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LAKE A VOCA
Fourth of July Afternoon
---I -' I I
!3esl viewv a vailble ['or ý,ei, even l ng fil'ewxork..
Spend Your Fourth of
July at Lake Avoca
anul eiljuoy y n,lr.eli'. Fine boating and plenty of shade
trees for picnic parties. 'I Lie I.;l lIu lt I c.ller is
nomX' Il ei ? h Ii t1e li l i '• tl ir Ithe alb i l llmna(gemIe ,
112 West Broadway
MODERN ROOMS, CENTRAL LOCATION
Wjn s the Ga e
For the perfect aim that will win the
To "keep your head," so you'll stay
ahead-Exelso'a your drink.
Different! With real cereal strength.
Better! With the gol d old
taste that tickles the
6 Sold n c erecd ct
c!i soft-drinrk slt:cs. ,
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00.EXELSO DISTRIBUTING CO.,
602 Utah Ave., Butte, Mont.
TOWNLEY IS DENIED
Jackson C o u n ty (Minn.)
Judge Rules He Must
Be in Court.
Jackson, MIinn., July 3.-If the
special referendum election in North
Dakota on tile new farmer legislation
has attracted the attention of the
entire country, it is no less true that
the trial of President Townley and
Joseph Gilbert here on the trumped
up charge of conspiracy has attract
ed the anti-league venom of the en
tire country too.
All the unscrupulous, foolish stor
ies of league disloyalty, of La Fol
lette incidents, or I. W. W. connec
tions, of sinister, hidden meanings of
everyday words and phrases when
used by Nonpartisan league speakers
--in short, every shred of alleged
evidence that the league was disloyal
is to be rehashed and gone over. It
will be done not so mnuch because of
the bearing of these things on the
Jackson county case as because it
will give the controlled press occas
ion to display the old spasms.
Knowing that the courts in Jack
son county would be prejudiced
against the Nonpartisan league be
cause of the unusually vicious meth
ods used to keep the league out of
that county in 1917 and 1918, the
league lawyers moved for dismissal
of the case before the supreme court,
but this was denied. While league
speakers and organizers have been
kept out in defiance of our funda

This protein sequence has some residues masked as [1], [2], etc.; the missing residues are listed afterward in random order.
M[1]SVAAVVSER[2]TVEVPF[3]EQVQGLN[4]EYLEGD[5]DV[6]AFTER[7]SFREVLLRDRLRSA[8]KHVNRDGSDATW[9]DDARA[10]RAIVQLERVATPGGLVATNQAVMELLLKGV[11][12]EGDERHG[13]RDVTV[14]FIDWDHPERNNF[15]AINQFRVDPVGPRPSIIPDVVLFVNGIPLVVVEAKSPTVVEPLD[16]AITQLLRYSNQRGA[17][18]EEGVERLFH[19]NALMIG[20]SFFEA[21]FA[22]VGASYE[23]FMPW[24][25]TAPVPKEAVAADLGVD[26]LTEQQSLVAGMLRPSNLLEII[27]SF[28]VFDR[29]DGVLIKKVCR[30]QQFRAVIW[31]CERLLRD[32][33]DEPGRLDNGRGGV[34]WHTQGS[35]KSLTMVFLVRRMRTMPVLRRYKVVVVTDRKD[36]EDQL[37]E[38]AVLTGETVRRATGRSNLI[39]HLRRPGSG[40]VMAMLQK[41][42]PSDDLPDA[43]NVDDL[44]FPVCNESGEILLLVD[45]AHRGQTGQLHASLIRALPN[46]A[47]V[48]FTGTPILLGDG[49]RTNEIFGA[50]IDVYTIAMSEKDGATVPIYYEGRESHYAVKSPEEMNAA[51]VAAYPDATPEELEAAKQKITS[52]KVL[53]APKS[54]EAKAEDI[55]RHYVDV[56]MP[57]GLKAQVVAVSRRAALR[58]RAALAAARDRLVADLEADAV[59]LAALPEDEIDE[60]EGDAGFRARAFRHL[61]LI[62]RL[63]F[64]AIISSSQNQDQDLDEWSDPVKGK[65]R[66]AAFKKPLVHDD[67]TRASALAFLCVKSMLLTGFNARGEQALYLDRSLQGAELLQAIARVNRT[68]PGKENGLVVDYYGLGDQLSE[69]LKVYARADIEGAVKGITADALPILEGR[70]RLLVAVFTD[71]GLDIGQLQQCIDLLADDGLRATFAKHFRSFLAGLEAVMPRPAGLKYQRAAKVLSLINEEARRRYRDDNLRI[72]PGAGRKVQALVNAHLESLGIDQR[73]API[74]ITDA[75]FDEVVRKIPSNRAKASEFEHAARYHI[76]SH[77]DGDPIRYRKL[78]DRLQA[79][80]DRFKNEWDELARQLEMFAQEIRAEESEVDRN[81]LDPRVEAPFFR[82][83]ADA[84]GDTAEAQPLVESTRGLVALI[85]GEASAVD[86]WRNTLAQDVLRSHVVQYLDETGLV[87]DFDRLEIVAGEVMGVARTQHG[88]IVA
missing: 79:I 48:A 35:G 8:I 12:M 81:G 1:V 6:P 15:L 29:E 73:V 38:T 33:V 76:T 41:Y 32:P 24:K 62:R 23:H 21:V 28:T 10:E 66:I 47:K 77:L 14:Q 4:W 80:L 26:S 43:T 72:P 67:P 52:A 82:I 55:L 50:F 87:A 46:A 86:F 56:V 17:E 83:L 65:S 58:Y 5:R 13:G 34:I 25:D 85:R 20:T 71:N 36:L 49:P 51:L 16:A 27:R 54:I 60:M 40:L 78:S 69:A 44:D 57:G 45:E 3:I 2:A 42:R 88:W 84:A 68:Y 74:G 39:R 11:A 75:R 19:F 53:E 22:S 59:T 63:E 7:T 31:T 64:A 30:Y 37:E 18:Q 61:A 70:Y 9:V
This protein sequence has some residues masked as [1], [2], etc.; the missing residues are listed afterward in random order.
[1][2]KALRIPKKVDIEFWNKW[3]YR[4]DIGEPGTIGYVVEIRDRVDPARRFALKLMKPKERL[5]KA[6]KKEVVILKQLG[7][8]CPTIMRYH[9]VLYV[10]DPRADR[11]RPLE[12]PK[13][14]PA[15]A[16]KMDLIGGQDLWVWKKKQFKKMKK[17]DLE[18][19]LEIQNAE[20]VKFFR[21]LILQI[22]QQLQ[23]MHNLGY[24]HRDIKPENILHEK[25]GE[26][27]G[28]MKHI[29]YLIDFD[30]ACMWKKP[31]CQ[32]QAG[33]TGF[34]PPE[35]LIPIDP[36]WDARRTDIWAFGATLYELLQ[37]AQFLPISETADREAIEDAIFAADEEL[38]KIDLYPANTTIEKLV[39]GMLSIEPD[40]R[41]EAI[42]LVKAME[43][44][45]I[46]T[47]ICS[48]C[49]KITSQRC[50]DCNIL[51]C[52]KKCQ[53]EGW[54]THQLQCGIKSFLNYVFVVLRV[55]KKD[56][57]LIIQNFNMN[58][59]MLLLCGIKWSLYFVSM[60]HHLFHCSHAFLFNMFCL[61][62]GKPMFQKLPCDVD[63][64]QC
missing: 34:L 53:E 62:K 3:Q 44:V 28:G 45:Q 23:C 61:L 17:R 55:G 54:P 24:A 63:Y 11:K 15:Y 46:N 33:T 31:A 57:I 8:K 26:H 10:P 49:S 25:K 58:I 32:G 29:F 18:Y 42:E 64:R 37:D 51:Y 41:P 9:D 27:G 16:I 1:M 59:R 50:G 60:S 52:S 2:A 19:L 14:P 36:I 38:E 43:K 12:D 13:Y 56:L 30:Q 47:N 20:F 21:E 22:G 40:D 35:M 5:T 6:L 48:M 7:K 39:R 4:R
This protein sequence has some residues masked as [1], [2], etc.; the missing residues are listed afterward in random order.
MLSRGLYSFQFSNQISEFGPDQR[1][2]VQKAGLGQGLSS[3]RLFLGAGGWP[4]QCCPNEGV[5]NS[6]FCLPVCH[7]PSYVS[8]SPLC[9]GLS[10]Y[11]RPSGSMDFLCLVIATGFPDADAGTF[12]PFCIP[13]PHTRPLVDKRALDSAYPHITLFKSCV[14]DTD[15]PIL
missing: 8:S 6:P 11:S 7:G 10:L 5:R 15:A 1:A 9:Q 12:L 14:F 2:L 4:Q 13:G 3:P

mental law, anti-farmer interests
have flooded the country with incen
diary literature and speechmaking.
And the rulings of the court so far
have shown that the fears about an
unfair trial were well founded Con
Irary to sectionl 200 of the ilillneso
ii code, Judge Dean ruled that M1r.
Townley had to auppear plersotally in
c(urt. This section explressly p)ro
vides that defeldantas luay be repro
senltel in court by counsel otnly in
tmisldemealnor cases. There was ob
viously the intention to p1it through
what could be painted as an hunmili
ation of the league president and to
ilnterfere with his work in the North
Great Bias Shown.
The judge has also refused to keep
t11he witnesses out of the coulrtroomll
and they an thus liear what le 1an11111
on1 tihe stand testifies antd rleframl e
their stories accordingly. te has re
fused to allow tihe defense to clal
lenge two jirollls tor cautlse whenll one
adlmittted thalt evidenclle would have to
be pro(luced tol set hinl right, itand
when another declared to a barber
that everybody seemlled to bIe pre
judiced against the league. At atin
other time lie atoppled the defense in
cross-examll illitg a "witness on the
ground that it was delaying the case.
The case wa\ iroglit lby the Jack
son counity attornlley last year whletn
the federal I goverllient refused to
take it ilup after strong pressure had
beenl brought to do sio. 'Thlle federal
lirosecutor could see nothiing in the
evidenlce. Timhe indlictment, therefore,
is brought lunttder a state law, the con
stitutionality of which has inever
been passed oin bly the fedteral c(ourt.
and alleges conspir iacy to iliscourage
enlistments i aId hinder the prosecu
tion of the war.
The conspiracy consists of the fact
that league leaders talked andtt organ
ized in Jackson county after they had
bean u.nlawfully forbidden to do so
alld that league palmers anld literature
were circulated, thy saUme literature
which the supreme court of the state
found to be patriotic in a similar
case brought up fro.:t Martin county
in July, 1918.
Bulletin Want Ads Get
Result. Phone 52.
IN ALL PARTS OF STATE
Streams Drying Up. Live
stock May Be Shipped to
Other States Due to Wa
Helena, July 3.-Reports from 18